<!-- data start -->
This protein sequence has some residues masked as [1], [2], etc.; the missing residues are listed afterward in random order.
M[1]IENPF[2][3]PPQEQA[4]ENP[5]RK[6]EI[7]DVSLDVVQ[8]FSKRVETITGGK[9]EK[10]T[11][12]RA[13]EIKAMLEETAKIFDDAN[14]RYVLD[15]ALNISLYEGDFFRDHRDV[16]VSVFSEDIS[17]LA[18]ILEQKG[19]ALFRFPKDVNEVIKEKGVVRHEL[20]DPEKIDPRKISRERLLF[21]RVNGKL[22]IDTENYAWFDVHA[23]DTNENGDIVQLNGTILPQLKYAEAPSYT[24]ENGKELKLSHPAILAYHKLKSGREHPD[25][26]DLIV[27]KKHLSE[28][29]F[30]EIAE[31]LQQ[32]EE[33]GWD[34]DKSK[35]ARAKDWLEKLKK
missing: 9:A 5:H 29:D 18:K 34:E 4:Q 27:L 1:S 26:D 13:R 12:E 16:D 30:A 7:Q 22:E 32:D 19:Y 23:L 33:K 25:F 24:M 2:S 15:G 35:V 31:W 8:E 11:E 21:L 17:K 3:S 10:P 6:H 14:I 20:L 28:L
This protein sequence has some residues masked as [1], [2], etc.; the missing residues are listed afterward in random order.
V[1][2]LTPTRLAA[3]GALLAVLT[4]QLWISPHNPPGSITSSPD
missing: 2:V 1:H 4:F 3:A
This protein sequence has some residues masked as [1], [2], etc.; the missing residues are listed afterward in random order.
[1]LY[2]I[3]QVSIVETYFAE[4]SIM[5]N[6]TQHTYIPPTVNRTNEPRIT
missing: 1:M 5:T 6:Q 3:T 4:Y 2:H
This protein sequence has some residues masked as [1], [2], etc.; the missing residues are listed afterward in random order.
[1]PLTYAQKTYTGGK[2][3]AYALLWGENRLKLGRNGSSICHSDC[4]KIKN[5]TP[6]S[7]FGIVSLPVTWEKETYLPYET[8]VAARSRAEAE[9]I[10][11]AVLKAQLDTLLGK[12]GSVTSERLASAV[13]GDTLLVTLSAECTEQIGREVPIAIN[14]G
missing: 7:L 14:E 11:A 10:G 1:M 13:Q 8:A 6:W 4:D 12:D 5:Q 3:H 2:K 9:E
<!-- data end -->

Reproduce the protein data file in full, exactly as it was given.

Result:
This protein sequence has some residues masked as [1], [2], etc.; the missing residues are listed afterward in random order.
M[1]IENPF[2][3]PPQEQA[4]ENP[5]RK[6]EI[7]DVSLDVVQ[8]FSKRVETITGGK[9]EK[10]T[11][12]RA[13]EIKAMLEETAKIFDDAN[14]RYVLD[15]ALNISLYEGDFFRDHRDV[16]VSVFSEDIS[17]LA[18]ILEQKG[19]ALFRFPKDVNEVIKEKGVVRHEL[20]DPEKIDPRKISRERLLF[21]RVNGKL[22]IDTENYAWFDVHA[23]DTNENGDIVQLNGTILPQLKYAEAPSYT[24]ENGKELKLSHPAILAYHKLKSGREHPD[25][26]DLIV[27]KKHLSE[28][29]F[30]EIAE[31]LQQ[32]EE[33]GWD[34]DKSK[35]ARAKDWLEKLKK
missing: 9:A 5:H 29:D 18:K 34:E 4:Q 27:L 1:S 26:D 13:R 12:E 16:D 30:A 7:Q 22:E 32:D 19:Y 23:L 33:K 25:F 24:M 2:S 15:G 35:V 31:W 8:E 11:E 21:L 17:K 3:S 10:P 6:H 14:I 20:L 28:L
This protein sequence has some residues masked as [1], [2], etc.; the missing residues are listed afterward in random order.
V[1][2]LTPTRLAA[3]GALLAVLT[4]QLWISPHNPPGSITSSPD
missing: 2:V 1:H 4:F 3:A
This protein sequence has some residues masked as [1], [2], etc.; the missing residues are listed afterward in random order.
[1]LY[2]I[3]QVSIVETYFAE[4]SIM[5]N[6]TQHTYIPPTVNRTNEPRIT
missing: 1:M 5:T 6:Q 3:T 4:Y 2:H
This protein sequence has some residues masked as [1], [2], etc.; the missing residues are listed afterward in random order.
[1]PLTYAQKTYTGGK[2][3]AYALLWGENRLKLGRNGSSICHSDC[4]KIKN[5]TP[6]S[7]FGIVSLPVTWEKETYLPYET[8]VAARSRAEAE[9]I[10][11]AVLKAQLDTLLGK[12]GSVTSERLASAV[13]GDTLLVTLSAECTEQIGREVPIAIN[14]G
missing: 7:L 14:E 11:A 10:G 1:M 13:Q 8:A 6:W 4:D 12:D 5:Q 3:H 2:K 9:E